Drangue-The drangues are semi-human warriors with extraordinary strength, giving them the ability to tear trees out of the ground and throw large boulders at their enemies. They are born wearing shirts and qeleshes, with wings under their arms. Thunderstorms are conceived as battles between the drangues and the kulshedras.Drangues are believed to have slain a kulshedra, knocking her unconscious by throwing trees and boulders at her, and afterwards drowning her in Shkumbin, a river in central Albania.In Albanian mythology, the drangue is a semi-human winged warrior. The goal of the drangue is to defeat the kulshedras and the enemies of the Albanian people.
E bija e Henės dhe e Diellit
E Bukura e Dheut
E Bukura e Detit
E Bukura e Qiellit
Gjergj Elez Alia-Gjergj Elez Alia had nine wounds on his body and lay suffering for nine years in his house and everybody had forgotten him. Only his sister took care of him night and day for nine years. Then news came that another enemy, Balozi i Zi (black knight) had come from the sea and was killing people and destroying villages every day.
One day Gjergj felt some drops of water on his face and thought that his house had become so old that the rain was coming in. His sister told him that it was not the rain, but her tears on his face. She told him that Balozi had requested her and sooner or later would come to get her. Gjergj then told her to take his horse and make it ready for war, as he was going to fight against the horrible Baloz. He met Baloz the next day and had the fight; Gjergj was victorious. He returned home to his sister and as they hugged with joy, both their hearts stopped beating and they died instantly together. They were then buried in the same grave and the place was never forgotten. Everyone that passed by stopped to remember his great actions.
Kacamisri (similar to Tom Thumb)
Kukudhi-In Albanian belief, the kukudhi is the final stage in the transformation of a vampire. It is basically the perfect vampire. It takes 30 years from the start to the finish of this transformation. During this time kukudhi grows in strength, shape, and vampiric powers. When it reaches the state of kukudhi, a vampire is no longer vulnerable to sunlight and no longer is required to return to its grave or keep the cemetery close by. In the kukudhi stage the creature is now able to travel extensively (usually as a merchant) or reside at his own home.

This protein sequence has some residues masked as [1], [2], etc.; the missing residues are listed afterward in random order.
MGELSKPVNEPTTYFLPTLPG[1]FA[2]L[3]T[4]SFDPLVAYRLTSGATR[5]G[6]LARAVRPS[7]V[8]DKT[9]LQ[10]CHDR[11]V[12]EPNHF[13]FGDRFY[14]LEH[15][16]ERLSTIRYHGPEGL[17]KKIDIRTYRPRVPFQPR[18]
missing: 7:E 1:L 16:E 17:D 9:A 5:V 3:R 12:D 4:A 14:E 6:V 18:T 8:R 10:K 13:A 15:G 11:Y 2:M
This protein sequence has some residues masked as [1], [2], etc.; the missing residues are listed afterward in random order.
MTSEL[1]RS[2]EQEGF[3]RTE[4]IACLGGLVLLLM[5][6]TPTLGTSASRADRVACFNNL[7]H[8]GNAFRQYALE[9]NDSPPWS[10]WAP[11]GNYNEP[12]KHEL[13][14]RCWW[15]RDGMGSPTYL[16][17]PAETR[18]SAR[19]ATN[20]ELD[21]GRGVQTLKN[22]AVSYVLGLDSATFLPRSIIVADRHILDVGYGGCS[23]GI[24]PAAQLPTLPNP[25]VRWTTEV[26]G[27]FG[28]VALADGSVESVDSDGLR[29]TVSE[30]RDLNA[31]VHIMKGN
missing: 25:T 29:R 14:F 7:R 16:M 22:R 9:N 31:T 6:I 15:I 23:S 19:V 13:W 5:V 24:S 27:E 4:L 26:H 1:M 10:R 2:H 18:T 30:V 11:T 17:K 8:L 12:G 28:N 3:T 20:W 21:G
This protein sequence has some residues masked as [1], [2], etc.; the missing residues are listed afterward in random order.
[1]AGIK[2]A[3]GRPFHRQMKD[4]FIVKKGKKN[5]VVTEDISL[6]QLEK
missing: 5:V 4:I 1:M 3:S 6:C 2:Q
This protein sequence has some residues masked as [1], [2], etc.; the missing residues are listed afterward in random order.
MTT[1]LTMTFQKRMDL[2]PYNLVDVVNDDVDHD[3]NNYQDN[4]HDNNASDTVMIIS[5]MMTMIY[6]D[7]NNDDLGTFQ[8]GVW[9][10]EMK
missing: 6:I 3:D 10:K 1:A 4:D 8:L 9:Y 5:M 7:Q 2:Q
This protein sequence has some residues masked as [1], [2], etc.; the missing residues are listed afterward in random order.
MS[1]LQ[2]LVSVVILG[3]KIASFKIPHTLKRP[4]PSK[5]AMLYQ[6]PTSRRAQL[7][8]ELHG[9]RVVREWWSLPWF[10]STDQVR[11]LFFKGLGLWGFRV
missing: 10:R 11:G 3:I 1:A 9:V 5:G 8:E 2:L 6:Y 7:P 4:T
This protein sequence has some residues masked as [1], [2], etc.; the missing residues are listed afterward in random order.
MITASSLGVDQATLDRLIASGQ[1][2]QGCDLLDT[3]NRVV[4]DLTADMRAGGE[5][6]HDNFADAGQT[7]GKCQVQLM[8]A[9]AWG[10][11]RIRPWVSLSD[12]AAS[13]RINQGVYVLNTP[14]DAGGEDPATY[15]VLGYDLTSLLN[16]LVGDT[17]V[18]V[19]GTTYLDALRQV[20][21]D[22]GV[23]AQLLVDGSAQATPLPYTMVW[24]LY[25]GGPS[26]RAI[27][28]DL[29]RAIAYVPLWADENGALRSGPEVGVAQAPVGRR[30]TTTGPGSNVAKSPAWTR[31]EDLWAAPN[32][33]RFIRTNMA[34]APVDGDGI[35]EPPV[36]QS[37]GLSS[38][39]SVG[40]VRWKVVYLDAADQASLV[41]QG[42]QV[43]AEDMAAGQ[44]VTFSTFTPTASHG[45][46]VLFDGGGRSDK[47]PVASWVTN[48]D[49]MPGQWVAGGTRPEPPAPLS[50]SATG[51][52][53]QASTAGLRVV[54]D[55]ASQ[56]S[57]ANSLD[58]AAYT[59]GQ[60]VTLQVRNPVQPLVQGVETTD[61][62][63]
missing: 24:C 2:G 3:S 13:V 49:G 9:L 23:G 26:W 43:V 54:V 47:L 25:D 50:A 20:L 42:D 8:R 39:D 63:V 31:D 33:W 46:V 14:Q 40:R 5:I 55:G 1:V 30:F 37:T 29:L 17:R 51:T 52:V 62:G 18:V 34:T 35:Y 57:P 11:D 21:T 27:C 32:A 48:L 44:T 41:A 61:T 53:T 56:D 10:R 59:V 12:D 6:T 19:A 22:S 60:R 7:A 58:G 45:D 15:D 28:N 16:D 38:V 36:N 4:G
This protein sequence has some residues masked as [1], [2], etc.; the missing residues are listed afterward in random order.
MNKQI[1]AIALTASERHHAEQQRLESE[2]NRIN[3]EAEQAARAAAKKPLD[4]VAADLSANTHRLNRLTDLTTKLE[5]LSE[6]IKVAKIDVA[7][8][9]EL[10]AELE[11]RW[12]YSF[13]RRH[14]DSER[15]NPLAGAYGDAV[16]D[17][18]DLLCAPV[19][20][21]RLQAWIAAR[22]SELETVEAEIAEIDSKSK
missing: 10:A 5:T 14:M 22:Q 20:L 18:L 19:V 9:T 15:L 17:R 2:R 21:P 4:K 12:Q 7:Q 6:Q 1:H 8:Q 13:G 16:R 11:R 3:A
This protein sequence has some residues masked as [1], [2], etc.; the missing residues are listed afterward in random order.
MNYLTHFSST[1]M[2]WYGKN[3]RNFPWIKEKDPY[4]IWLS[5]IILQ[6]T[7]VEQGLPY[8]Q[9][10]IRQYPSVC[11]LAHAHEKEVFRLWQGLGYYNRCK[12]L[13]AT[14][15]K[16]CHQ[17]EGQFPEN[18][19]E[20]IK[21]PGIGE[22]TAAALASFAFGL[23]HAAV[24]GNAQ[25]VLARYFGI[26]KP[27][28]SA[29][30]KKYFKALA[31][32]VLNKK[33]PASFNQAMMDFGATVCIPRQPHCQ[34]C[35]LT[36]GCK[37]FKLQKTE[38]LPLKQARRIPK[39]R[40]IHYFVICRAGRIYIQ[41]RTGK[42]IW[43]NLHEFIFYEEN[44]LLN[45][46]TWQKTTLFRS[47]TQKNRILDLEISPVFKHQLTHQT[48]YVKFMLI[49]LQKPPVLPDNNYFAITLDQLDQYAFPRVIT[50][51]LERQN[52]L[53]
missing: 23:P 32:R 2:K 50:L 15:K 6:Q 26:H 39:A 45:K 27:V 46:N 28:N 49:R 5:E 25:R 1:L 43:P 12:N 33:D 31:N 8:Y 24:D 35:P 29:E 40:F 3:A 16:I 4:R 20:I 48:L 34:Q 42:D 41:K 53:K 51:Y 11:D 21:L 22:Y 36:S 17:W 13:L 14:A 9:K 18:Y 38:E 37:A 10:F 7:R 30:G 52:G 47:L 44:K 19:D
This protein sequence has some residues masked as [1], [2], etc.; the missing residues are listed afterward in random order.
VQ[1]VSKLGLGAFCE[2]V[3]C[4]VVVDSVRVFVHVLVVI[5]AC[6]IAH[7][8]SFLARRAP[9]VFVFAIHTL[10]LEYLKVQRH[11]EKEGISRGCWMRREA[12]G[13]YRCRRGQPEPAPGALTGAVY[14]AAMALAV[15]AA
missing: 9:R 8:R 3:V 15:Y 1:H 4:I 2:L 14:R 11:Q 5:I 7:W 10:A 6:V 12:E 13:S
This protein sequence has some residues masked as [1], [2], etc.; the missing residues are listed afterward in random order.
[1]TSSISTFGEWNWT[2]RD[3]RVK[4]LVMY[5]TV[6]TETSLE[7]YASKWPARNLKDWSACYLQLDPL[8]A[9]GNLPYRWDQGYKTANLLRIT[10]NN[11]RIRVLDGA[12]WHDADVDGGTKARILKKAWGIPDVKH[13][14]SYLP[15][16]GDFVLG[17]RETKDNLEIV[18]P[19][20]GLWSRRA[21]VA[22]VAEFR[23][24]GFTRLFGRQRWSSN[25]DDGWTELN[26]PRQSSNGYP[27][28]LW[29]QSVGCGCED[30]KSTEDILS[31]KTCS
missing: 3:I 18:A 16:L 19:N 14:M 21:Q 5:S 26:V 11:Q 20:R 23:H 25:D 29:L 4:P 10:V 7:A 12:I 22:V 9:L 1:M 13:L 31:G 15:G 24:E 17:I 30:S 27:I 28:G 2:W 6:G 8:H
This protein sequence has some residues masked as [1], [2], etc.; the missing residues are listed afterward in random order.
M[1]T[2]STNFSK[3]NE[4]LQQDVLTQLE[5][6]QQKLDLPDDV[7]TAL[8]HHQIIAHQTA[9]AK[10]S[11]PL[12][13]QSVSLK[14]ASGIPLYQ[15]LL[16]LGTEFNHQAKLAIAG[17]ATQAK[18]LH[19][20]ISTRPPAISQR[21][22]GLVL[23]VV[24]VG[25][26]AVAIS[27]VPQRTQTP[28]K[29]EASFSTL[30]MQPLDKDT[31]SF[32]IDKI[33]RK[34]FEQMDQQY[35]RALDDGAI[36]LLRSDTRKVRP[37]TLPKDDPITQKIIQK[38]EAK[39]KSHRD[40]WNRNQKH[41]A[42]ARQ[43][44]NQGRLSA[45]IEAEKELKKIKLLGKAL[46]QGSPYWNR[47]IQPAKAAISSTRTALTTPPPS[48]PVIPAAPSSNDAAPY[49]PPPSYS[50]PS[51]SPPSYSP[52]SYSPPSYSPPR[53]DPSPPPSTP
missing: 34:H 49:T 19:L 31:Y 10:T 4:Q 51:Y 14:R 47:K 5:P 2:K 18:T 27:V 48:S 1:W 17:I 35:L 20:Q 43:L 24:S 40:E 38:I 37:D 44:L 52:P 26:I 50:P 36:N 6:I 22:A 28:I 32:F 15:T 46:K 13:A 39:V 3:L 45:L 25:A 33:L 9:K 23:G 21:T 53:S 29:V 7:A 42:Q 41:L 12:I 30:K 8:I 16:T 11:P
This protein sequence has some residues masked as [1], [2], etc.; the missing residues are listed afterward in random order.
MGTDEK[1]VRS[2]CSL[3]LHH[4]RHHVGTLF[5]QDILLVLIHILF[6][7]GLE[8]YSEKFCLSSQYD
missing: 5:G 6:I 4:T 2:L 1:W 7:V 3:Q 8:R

Like any vampire it can be destroyed by staking, decapitation, and cremation. It can be rendered harmless by hamstringing.
Nuse mali (Nymph of the Mountain)
Perendi-In Albanian, Perėndi is a word for God and the sky, especially invoked in incantations and songs praying for rain. It might be derived from perėndoj "to set (of the sun)", which might be borrowed from Latin parentare "to bring a sacrifice (to the dead), to satisfy" or Latin imperantem "ruling" (Alb. dielli perėndon "the sun sets", perhaps ultimately a calque on Greek ο ήλιος βασιλεύει "the sun sets", literally "the sun reigns").
Others see a connection to Indo-European *per(-kwu)- "oak god" or "thunder god" by possible association (as the god that smites the oak with thunder? see Perkwunos for a discussion of the possible etymologies of these groups of gods, the Perėn- element might be related to Slavic Perun, from *per "to strike" perhaps, and the -di to *dyeus e.g. Greek Zeus). If this conjecture is correct, the word could have an "Illyro-Thracian" origin.In Albanian mythology, he is the consort of Prende.
Prende-Prende was a goddess of love in the Albanian folklore. She was the wife of Perendi and referred to in Albanian legends as zoja e bukuris ("the queen of beauty"), while her sacred day was Friday.
When Albania became Christianized in the early Middle Ages, Prende was identified by the Catholic Church as Saint Anne, mother of Virgin Mary Albanian: Shėnepremte or Prende, known in Gheg dialect as Prenne or Petka.
Princess Argjiro-the legendary figure was placed in the 15th century as a woman, who, along with her child, threw herself from the Gjirokastėr Castle so that she may not end up at the hands of the Ottomans
Rozafati-The legend is about the initiative of three brothers who set about building the castle.They worked all day, but the walls fell down at night. They met a clever old man who advised them to sacrifice someone so that the walls would stand. The three brothers found it difficult to decide whom to sacrifice. Finally, they decided to sacrifice one of their wives who would bring lunch to them the next day. So they agreed that whichever of their wives was the one to bring them lunch the next day was the one who would be buried in the wall of the castle. They also promised not to tell their wives of this. The two older brothers, however, explained the situation to their wives that night, while the honest youngest brother said nothing.